Where Is the Friend’s House? (1987) tells the simple story of a schoolboy in Iran’s hinterlands who accidentally brings a friend’s notebook home and then tries desperately to locate the boy in a neighbouring town in order to return it.
At the end of the 1990s the American magazine Film Comment polled a coterie of film critics and voted Abbas Kiarostami the most important director of the decade. This was the culmination of what began when a number of enterprising critics and cinephiles first took special notice of Where Is the Friend’s House? The film combines elements of documentary and something close to folklore. Pensively philosophical, unusually compassionate, and formally idiosyncratic, it is a film that has imprinted itself indelibly on nearly all who have seen it.
Kiarostami had already been making films for nearly twenty years when Where is the Friend’s House? started making a splash. The bulk of his earlier output generally consisted of documentaries, often pedagogical, dealing with children, school, and other social institutions. In the years before the 1979 Islamic Revolution, Kiarostami worked under the aegis of the Centre for the Intellectual Development of Children and Young Adults, a state organization founded by the shah’s wife. Films like Kiarostami’s The Traveler (1974), Amir Naderi’s The Runner (1984), and Bahram Beyzai’s Bashu, the Little Stranger (1989) were part of an emerging pattern of Iranian cinema focusing on children, which allowed them to cunningly evade censure from theocratic authorities. Whether intended by Kiarostami, Where Is the Friend’s House? is considered by many to be the first film of the unofficially labelled Koker Trilogy, and a crucial film of World Cinema.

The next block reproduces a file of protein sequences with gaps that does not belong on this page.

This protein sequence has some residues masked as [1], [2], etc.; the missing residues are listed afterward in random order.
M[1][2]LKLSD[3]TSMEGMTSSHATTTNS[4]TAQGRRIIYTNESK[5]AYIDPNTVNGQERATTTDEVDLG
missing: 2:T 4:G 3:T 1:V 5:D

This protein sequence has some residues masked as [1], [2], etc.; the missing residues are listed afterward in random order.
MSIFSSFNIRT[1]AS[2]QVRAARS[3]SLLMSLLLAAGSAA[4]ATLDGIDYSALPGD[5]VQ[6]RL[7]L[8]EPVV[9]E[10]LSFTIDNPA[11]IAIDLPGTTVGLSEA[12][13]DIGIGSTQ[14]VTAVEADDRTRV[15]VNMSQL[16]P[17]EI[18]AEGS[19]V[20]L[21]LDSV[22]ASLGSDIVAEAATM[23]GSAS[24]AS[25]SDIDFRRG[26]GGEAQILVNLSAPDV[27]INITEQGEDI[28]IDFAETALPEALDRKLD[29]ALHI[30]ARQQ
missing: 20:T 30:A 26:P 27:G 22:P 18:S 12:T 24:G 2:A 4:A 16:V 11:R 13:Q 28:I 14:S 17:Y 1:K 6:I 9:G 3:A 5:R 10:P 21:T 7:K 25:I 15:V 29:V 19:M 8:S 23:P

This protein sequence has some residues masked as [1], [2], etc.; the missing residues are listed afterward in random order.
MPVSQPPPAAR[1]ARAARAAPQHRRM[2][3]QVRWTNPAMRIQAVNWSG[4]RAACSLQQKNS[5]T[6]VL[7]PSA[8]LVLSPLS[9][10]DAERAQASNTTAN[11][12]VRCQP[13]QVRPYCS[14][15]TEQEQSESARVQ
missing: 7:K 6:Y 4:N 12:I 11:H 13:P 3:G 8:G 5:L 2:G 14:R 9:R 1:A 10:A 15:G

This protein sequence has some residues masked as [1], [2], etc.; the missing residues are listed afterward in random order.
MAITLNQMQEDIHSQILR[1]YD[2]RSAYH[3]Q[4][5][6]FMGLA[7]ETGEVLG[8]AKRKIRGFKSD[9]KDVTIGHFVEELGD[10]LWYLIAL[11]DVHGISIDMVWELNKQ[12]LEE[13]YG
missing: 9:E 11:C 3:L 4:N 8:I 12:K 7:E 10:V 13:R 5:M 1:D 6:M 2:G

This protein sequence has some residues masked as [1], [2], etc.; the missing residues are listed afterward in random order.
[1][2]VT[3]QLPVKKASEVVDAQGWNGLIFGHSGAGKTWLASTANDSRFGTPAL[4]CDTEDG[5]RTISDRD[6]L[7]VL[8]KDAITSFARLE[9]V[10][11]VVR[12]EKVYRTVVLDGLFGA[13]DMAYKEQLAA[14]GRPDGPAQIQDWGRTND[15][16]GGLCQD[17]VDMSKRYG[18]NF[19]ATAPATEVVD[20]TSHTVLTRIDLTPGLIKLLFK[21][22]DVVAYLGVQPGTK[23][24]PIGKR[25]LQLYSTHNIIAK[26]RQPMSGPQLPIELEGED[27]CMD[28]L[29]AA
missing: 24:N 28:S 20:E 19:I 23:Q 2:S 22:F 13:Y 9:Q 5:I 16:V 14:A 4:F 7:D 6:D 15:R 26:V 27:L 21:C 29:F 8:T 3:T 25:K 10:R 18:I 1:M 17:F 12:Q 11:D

-Written by Jason Wierzba